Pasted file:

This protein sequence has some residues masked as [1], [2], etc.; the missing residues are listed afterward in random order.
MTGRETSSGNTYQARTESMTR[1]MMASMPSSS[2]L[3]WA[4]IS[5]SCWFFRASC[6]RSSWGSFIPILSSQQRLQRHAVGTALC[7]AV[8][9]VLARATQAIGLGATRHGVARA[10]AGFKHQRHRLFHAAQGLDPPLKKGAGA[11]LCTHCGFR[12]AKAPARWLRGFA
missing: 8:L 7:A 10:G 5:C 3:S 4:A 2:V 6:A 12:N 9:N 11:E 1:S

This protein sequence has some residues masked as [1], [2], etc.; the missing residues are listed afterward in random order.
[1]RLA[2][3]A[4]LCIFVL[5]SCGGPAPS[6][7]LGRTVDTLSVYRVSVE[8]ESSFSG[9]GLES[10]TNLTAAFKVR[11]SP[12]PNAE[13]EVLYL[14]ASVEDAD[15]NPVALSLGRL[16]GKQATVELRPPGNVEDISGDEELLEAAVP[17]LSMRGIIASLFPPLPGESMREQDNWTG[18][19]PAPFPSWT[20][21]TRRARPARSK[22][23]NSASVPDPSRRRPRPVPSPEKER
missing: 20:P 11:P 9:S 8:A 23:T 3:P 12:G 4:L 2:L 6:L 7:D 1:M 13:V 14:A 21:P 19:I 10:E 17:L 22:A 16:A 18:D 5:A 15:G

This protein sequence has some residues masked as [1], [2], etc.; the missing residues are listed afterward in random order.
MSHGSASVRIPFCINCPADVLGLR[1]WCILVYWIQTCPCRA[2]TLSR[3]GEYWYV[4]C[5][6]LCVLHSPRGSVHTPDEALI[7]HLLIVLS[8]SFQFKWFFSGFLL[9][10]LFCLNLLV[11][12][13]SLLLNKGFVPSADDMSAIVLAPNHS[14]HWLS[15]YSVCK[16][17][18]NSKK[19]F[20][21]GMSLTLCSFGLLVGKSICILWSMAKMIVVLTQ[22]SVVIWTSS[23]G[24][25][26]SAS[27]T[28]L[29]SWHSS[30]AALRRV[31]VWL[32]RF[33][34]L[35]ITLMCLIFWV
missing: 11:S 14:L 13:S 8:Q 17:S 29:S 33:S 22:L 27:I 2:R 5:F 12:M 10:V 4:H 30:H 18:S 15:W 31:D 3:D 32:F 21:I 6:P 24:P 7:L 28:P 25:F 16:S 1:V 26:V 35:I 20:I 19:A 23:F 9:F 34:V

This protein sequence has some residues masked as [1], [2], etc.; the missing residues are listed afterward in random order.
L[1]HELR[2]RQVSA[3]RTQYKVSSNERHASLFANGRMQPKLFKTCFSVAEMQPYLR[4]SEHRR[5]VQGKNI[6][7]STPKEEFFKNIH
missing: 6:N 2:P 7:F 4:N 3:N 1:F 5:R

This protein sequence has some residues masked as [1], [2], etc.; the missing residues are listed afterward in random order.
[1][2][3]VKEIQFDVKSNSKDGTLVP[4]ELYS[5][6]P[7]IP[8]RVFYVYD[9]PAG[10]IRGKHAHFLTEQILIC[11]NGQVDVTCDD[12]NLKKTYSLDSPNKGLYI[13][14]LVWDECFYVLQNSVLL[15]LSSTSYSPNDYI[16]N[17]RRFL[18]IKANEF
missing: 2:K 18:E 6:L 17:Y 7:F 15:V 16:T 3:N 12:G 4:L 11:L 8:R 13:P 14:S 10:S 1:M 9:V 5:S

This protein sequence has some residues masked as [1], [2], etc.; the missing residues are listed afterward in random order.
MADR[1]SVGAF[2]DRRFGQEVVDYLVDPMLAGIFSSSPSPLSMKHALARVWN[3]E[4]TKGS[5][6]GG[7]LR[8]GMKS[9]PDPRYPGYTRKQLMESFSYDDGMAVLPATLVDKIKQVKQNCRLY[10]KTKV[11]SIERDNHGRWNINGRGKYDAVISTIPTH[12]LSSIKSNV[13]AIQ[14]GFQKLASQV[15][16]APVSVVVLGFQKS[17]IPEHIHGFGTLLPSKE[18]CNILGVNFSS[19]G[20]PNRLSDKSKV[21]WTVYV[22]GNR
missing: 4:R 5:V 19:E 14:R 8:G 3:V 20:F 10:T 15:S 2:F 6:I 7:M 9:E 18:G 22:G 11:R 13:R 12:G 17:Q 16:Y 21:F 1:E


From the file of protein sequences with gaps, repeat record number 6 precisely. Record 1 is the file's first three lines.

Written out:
This protein sequence has some residues masked as [1], [2], etc.; the missing residues are listed afterward in random order.
MADR[1]SVGAF[2]DRRFGQEVVDYLVDPMLAGIFSSSPSPLSMKHALARVWN[3]E[4]TKGS[5][6]GG[7]LR[8]GMKS[9]PDPRYPGYTRKQLMESFSYDDGMAVLPATLVDKIKQVKQNCRLY[10]KTKV[11]SIERDNHGRWNINGRGKYDAVISTIPTH[12]LSSIKSNV[13]AIQ[14]GFQKLASQV[15][16]APVSVVVLGFQKS[17]IPEHIHGFGTLLPSKE[18]CNILGVNFSS[19]G[20]PNRLSDKSKV[21]WTVYV[22]GNR
missing: 4:R 5:V 19:E 14:R 8:G 3:V 20:F 10:T 15:S 2:F 6:I 7:M 9:E 18:G 22:G 11:R 13:R 12:G 17:Q 16:Y 21:F 1:E